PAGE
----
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  #1  
Old 08-22-2001, 10:35 PM
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Default Vince



What is the KISS principle you described in your post on another forum ? Thanks.


Mark
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  #2  
Old 08-23-2001, 12:10 AM
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Default Re: Vince



Im not Vince, but KISS stands for Keep It Simple Stupid.
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Old 08-23-2001, 09:28 AM
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Default Re: Vince



Or, better yet, "Keep It Simple, Stupid."


Not just nitpicking, but without the comma, it may sound like "simple stupid" is a single concept. With the comma, it's clear you're saying something akin to "Hey, Stupid, Keep It Simple!"


Later, Greg Raymer (FossilMan)
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Old 08-23-2001, 09:55 AM
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Default Re: Vince



Greg


Thanks for explaining the comma principle. It's nice when people use these things correctly and therefore it is clear to all what they are trying to say.


Could you please explain the principles of using an apostrophe (which is MUCH more highly misused, and bugs me to death!!!).


Dave in Cali
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  #5  
Old 08-23-2001, 10:53 AM
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Default Re: Vince



What is that concept? Would an example be when I make a mistake in poker by overlooking something extremely obvious? Does that qualify as a Simple Stupid mistake?


I let a guy check-raise me on the Turn recently when it should have been obvious that he was putting on a big act in the hopes that I would bet. I think it was obvious to anyone at the table who was paying attention. But I was tired and held top set on a board of Jd Th 9d. He check-raised the Flop. I called. The Turn was an Ace. He made a big deal (for him) of inspecting the board closely before betting but in my tired stupor I almost ignored this and bet anyway. Anyone with half a brain should have known he was putting on an act. Paid him off on the River too. He held the KdQd. Nice job M, I guess that was pretty Simple Stupid.
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Old 08-23-2001, 10:58 AM
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Default Re: Vince



Dave,


That's a qiestion for John Cole.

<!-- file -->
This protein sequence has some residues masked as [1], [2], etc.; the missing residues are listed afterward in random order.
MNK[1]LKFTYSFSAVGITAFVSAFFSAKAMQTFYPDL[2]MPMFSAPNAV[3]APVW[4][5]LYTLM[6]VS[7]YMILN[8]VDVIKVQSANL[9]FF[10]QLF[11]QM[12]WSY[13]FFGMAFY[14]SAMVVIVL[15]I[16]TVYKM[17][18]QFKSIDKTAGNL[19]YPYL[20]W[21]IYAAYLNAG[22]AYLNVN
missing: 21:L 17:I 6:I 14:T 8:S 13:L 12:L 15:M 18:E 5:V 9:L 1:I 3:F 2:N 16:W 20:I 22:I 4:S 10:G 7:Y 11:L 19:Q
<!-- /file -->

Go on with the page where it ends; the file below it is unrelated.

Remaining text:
Mary.


Mary
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  #7  
Old 08-23-2001, 11:16 AM
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Default apostrophes



Apostrophes are used in contractions to replace letters that have been omitted for brevity. cannot becomes can't, do not becomes don't.


Apostrophes are used to show possession. That cat's meow. The button's hole cards. Stella's groove. One notable exception is the word its. "Its" is ALWAYS possessive, "it's" ALWAYS means it is.


When an s has been added to a word to make it plural the apostrophe follows the "s" to show a possessive plural such as the girls' locker room. Of course it could be the girl's locker room but then it is a locker room for only one girl.


An interesting misuse of an apostrophe shows up in print all the time. How many cards have four spots? There are four 4's in a deck. The apostrophe here is wrong and it should be 4s.
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Old 08-23-2001, 12:33 PM
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Default Re: apostrophes



You wrote: "There are four 4's in a deck. The apostrophe here is wrong and it should be 4s."


I have been making the mistake above and I'm pretty sure I picked it up reading the forum. Thanks for clearing this up.


Regards,


Rick


PS Is it PS like this or is it


P.S. like this?



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Old 08-23-2001, 12:50 PM
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Default Re: apostrophes



Sammy,


Actually, the apostrophe is used with numbers and letters to form the plural, but it isn't used with dates. "Four A's and three 4's" is the correct use; however, the "1930's" is wrong and should be written as "1930s."


John
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  #10  
Old 08-23-2001, 12:54 PM
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Default Oops; above post from me



a
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